IHRC, in conjunction with Fondation Islamique & Culturelle d’Ahl-El-Beit(s) (FICA), will hold a demonstration outside the UN regional headquarters in Geneva on Thursday 13 November in protest of the death penalty handed down to Saudi religious leader Sheikh Nimr Baqir al-Nimr.
Sheikh Al-Nimr is a leading Shia scholar who was convicted last month for his outspoken criticism of the Saudi monarchy and his calls for equality and reform on trumped up charges of apostasy and terrorism.
During his sentencing prosecutors reportedly asked for the death penalty to take the form of crucifixion where the decapitated body is publicly displayed.
Sheikh Nimr was arrested in 2012 against the backdrop of rising public unrest and dissension in Saudi Arabia as the Arab Spring took hold across the Middle East. Street protests started in Jeddah, and soon afterwards other protests flared up throughout the country. All the protests demanded more liberty, constitutional changes and an end to anti-Shia discrimination. During these protests security forces used live fire against protestors, killing many and starting a series of arrests against demonstrators and the medical personnel who treated them.
Activists and relatives say Sheikh Nimr, who has a wide following among Shia in Eastern Province and other states and became a symbol of the uprising, supported only peaceful protests and eschewed all violent opposition to the government.
The Specialised Criminal Court, Saudi Arabia’s terrorism tribunal, which handed down the death sentence has been widely criticised for flagrant due process violations, including broadly framed charges that do not resemble recognisable crimes, and denial of access to lawyers at arrest and during pre-trial detention, making it almost impossible to prepare cases for trial. The court has also been criticised for dismissing without investigation allegations of torture and admitting as evidence confessions that defendants said were coerced.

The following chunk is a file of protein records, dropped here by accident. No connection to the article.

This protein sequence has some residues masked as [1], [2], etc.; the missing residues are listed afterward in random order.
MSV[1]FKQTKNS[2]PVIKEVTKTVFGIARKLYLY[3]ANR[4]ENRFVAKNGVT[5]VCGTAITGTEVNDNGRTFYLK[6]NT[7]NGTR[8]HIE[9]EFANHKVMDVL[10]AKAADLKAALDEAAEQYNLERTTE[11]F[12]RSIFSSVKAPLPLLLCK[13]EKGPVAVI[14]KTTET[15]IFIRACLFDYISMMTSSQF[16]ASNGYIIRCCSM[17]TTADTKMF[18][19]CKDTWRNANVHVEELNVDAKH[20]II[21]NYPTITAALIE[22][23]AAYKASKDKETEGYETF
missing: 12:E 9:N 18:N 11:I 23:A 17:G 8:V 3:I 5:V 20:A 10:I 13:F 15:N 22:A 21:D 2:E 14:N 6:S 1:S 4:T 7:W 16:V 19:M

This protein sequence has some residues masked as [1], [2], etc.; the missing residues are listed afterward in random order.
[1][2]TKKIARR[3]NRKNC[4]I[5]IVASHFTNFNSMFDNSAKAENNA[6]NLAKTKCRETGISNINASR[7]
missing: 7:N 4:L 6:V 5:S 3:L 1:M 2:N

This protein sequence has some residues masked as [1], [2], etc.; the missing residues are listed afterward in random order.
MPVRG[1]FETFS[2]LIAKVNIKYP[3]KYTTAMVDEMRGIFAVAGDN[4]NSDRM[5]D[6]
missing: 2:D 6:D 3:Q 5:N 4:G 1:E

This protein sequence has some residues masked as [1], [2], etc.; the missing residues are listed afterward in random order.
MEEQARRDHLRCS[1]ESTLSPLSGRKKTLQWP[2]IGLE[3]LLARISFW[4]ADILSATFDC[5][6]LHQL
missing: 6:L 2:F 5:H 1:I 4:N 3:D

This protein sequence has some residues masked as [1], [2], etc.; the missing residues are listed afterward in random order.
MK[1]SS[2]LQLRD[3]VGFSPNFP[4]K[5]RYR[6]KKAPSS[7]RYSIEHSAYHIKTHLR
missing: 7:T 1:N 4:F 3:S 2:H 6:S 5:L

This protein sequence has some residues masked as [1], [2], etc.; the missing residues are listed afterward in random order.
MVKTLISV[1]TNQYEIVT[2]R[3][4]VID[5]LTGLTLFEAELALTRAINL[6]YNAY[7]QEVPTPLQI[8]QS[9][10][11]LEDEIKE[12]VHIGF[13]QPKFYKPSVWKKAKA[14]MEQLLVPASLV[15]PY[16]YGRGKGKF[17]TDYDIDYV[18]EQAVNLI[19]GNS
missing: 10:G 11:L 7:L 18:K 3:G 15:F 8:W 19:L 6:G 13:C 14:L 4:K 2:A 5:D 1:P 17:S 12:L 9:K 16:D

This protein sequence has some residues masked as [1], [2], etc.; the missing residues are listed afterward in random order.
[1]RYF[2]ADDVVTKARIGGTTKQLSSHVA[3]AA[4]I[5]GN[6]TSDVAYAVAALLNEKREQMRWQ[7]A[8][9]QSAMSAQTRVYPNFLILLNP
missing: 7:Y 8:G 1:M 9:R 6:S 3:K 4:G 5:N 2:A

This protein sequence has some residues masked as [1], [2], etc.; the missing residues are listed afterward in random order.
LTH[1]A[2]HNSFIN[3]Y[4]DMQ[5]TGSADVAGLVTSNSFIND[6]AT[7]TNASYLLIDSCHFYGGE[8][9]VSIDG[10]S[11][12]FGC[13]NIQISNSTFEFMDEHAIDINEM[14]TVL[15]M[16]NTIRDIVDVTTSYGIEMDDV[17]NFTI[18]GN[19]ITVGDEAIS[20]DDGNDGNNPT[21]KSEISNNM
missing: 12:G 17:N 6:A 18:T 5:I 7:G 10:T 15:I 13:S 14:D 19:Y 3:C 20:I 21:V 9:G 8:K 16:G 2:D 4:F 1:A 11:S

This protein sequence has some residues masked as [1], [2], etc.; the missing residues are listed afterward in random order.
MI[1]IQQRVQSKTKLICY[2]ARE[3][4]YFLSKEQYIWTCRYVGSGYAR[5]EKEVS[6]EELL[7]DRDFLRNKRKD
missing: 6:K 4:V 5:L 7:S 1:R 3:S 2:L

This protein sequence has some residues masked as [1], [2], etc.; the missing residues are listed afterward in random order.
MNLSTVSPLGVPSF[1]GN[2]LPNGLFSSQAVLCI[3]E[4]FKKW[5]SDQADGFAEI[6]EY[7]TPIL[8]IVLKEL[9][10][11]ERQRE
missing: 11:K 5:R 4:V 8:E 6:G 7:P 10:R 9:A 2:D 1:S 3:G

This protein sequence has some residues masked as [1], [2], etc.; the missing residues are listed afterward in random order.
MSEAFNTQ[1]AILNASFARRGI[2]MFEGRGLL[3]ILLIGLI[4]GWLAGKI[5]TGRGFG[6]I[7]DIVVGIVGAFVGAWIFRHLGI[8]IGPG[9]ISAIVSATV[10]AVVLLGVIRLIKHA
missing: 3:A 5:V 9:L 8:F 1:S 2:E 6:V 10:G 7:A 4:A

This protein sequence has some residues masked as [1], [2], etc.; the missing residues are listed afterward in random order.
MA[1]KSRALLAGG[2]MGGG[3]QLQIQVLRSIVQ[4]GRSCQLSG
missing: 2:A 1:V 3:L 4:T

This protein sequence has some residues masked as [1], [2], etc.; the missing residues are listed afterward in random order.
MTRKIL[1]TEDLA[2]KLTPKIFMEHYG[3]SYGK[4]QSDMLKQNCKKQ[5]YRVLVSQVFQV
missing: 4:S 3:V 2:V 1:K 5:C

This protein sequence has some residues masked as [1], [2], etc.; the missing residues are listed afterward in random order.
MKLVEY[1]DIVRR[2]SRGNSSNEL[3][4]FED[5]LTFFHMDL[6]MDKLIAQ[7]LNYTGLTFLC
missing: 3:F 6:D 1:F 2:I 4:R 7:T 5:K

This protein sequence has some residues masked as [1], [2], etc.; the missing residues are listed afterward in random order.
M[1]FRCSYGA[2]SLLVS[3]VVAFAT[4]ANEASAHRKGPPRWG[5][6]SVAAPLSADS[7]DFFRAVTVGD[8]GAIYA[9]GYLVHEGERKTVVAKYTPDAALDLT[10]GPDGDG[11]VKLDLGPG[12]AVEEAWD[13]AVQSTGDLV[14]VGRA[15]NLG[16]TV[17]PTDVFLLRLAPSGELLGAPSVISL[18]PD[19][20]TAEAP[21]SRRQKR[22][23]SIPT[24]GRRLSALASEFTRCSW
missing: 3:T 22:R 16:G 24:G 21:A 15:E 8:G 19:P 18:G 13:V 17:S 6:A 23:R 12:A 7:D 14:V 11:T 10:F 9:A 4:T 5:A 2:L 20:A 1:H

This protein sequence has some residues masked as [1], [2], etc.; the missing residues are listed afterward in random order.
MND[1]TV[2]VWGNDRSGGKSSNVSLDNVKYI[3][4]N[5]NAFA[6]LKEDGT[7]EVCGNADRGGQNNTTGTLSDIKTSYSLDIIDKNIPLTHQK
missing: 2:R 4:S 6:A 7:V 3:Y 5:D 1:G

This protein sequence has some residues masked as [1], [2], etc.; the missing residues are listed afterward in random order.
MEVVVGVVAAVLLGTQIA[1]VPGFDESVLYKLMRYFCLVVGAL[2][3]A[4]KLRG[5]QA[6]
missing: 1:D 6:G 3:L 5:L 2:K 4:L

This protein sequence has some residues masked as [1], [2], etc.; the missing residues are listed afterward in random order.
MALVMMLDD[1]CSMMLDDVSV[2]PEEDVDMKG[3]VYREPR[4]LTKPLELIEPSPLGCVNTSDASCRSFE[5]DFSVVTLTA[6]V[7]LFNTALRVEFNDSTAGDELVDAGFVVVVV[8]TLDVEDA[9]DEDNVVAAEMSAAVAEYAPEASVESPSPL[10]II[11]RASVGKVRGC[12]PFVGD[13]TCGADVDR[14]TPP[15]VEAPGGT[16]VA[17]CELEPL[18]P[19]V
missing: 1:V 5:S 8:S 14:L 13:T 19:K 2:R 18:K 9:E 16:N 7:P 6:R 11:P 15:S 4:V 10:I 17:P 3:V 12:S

According to a 2011 report compiled by IHRC, there are an estimated 30,000 political prisoners in Saudi Arabia out of a population of approximately 18 million Saudi nationals.
IHRC chair Massoud Shadjareh said: “It is scandalous that Saudi Arabia, which is currently a member of the United Nations Human Rights Council, can even contemplate such a barbaric fate for someone whose only crime was to stand up against the injustice and authoritarianism of the Riyadh regime. The criminalisation of Sheikh Nimr is intended to send a message to other dissidents and pro-reform activists in Saudi Arabia that no political dissent will be tolerated.”
Notes to editors:
Protest Venue: Place des Nations, Geneva, Switzerland, next to the broken chair in front of the UN, Palais des Nations
Date: Thursday, 13th November, 2014
Time: 16:00 – 18:00 local time.
IHRC’s hard-hitting report into political prisoners, ‘Saudi Arabia’s Political Prisoners: Towards a Third Decade of Silence’, can be downloaded at https://ihrc.org.uk/attachments/article/9867/Saudi%20Report%20A4-v04.pdf
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